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Engineers Kidnapped in Colombia Tell of Their Release

September 17, 1996 GMT

COPENHAGEN, Denmark (AP) _ Three engineers held captive by Colombian rebels for seven months received coded radio messages from their employer saying help was on the way, one of the men said Tuesday.

But it remained unclear whether that help included paying ransom to the rebels.

Ulrik Schultz of Denmark, Philip Halden of Britain and Colombian Diego Blandon were set free Sunday after being held seven months and 11 days in the jungle by the leftist National Liberation Army.

Torben Seeman Hansen, a spokesman for Copenhagen-based FLS Industries, refused to say at a news conference whether the company paid ransom for its employees.

However, the leader of the Colombian government’s anti-kidnapping unit told the Danish television channel DR1 that a ransom had been paid.

``It happened outside Colombia,″ said Alberto Villamizar, refusing to identify any country. He added the governments of Colombia, Denmark, Britain and Germany were not involved and said he did not know the size of the payment.

A visibly tired, red-eyed Schultz told reporters he and Blandon were held together and moved seven times. Schultz added they were treated well by the guerrillas, who make money from extortion, kidnapping and drug trafficking.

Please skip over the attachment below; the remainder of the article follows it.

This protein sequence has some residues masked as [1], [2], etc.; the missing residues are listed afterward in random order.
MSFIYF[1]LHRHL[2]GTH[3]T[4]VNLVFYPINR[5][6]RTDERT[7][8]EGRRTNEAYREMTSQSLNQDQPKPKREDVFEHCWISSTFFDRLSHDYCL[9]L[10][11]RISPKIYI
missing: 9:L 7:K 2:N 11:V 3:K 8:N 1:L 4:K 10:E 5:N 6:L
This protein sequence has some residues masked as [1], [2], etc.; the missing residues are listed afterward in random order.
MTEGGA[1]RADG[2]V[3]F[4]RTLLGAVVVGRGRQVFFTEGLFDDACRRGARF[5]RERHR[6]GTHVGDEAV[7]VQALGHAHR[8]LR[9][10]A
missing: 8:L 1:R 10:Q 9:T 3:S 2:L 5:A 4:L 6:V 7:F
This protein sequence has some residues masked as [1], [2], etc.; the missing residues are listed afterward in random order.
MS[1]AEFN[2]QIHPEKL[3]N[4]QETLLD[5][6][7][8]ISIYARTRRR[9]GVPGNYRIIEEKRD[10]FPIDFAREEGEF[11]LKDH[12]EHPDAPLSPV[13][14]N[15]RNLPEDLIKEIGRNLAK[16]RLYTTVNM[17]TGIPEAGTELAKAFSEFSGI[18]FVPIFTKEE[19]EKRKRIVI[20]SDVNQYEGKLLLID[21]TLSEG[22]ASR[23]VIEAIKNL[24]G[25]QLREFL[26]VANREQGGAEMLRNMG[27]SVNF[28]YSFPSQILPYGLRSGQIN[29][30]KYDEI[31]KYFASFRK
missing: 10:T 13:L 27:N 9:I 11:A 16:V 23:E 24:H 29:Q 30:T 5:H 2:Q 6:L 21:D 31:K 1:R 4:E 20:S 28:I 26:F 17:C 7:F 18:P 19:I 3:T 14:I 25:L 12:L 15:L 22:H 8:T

Halden, held in a different place, returned home Sunday and was reported in good condition, Seeman Hansen said.

Schultz was allowed to get a shortwave receiver from Denmark. He said he didn’t realize immediately that his employers were sending him a coded message on a shortwave channel.

``The aunt in Valby sends the warmest regards to friends and family in South America and hopes to see them again soon,″ the March 5 message said. It was repeated several times and always was followed by the Beatles song ``Help.″

FLS employees have dubbed the company headquarters in Copenhagen’s Valby suburb ``the aunt″ and Schultz’s favorite band was the Beatles.

``Eventually I got the point,″ said Schultz.

The three men were employed by FLS Cement Investment, a division of FLS Industries. They were abducted Feb. 5 along with Karl-Heinz Dressel of Germany, who worked for Pfister but was with them at the Rio Claro cement plant near Medellin.

The Europeans were kidnapped near San Luis, about 130 miles northwest of the capital, Bogota.

Jan Carlsen of FLS said the conditions surrounding Dressel’s release in April were unclear. Pfister declined comment on the issue Tuesday.

Carlsen said 1,400 people _ up to 40 of them Europeans _ are being held hostage in Colombia. The South American nation has the highest kidnapping rate in the world, about three reported abductions a day.

Foreigners are choice targets because they fetch more money, although foreign companies usually deny they pay ransoms.